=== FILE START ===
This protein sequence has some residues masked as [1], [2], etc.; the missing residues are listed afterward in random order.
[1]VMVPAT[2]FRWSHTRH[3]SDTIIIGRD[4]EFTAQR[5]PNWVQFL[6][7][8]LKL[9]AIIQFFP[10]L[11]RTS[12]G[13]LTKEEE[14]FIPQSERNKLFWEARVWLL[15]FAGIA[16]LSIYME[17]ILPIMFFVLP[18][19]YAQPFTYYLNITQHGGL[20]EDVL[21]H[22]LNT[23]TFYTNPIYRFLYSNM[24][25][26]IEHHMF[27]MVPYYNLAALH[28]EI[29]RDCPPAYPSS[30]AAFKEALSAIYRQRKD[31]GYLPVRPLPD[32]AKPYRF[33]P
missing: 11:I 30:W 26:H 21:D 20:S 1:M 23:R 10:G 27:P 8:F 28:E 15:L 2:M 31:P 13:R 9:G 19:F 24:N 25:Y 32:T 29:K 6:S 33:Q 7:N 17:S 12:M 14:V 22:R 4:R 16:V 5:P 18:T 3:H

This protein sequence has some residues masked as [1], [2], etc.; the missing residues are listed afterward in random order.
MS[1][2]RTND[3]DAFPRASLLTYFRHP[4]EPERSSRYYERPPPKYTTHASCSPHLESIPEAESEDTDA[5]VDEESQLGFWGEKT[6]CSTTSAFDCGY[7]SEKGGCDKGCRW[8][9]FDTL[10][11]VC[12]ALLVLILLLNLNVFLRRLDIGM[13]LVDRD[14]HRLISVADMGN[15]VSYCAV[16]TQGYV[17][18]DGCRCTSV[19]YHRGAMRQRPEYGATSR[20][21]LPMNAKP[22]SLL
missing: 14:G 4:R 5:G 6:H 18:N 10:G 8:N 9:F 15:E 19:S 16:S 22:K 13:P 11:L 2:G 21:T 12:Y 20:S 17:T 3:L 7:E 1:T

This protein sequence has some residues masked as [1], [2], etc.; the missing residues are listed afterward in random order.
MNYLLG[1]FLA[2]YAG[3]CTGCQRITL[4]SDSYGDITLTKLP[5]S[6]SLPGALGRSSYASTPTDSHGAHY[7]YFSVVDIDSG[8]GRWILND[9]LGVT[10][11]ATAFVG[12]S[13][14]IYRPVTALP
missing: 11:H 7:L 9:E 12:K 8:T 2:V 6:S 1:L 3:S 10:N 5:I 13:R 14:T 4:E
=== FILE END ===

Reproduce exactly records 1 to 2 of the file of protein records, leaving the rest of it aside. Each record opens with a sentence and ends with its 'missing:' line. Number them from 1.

This protein sequence has some residues masked as [1], [2], etc.; the missing residues are listed afterward in random order.
[1]VMVPAT[2]FRWSHTRH[3]SDTIIIGRD[4]EFTAQR[5]PNWVQFL[6][7][8]LKL[9]AIIQFFP[10]L[11]RTS[12]G[13]LTKEEE[14]FIPQSERNKLFWEARVWLL[15]FAGIA[16]LSIYME[17]ILPIMFFVLP[18][19]YAQPFTYYLNITQHGGL[20]EDVL[21]H[22]LNT[23]TFYTNPIYRFLYSNM[24][25][26]IEHHMF[27]MVPYYNLAALH[28]EI[29]RDCPPAYPSS[30]AAFKEALSAIYRQRKD[31]GYLPVRPLPD[32]AKPYRF[33]P
missing: 11:I 30:W 26:H 21:D 20:S 1:M 23:R 10:G 27:P 8:F 28:E 15:L 2:M 31:P 13:R 9:G 19:F 24:N 25:Y 32:T 29:K 6:S 33:Q 7:N 17:S 12:M 14:V 22:R 4:R 16:V 5:P 18:T 3:H

This protein sequence has some residues masked as [1], [2], etc.; the missing residues are listed afterward in random order.
MS[1][2]RTND[3]DAFPRASLLTYFRHP[4]EPERSSRYYERPPPKYTTHASCSPHLESIPEAESEDTDA[5]VDEESQLGFWGEKT[6]CSTTSAFDCGY[7]SEKGGCDKGCRW[8][9]FDTL[10][11]VC[12]ALLVLILLLNLNVFLRRLDIGM[13]LVDRD[14]HRLISVADMGN[15]VSYCAV[16]TQGYV[17][18]DGCRCTSV[19]YHRGAMRQRPEYGATSR[20][21]LPMNAKP[22]SLL
missing: 14:G 4:R 5:G 6:H 18:N 10:G 8:N 9:F 15:E 19:S 16:S 22:K 13:P 11:L 2:G 21:T 12:Y 20:S 17:T 3:L 7:E 1:T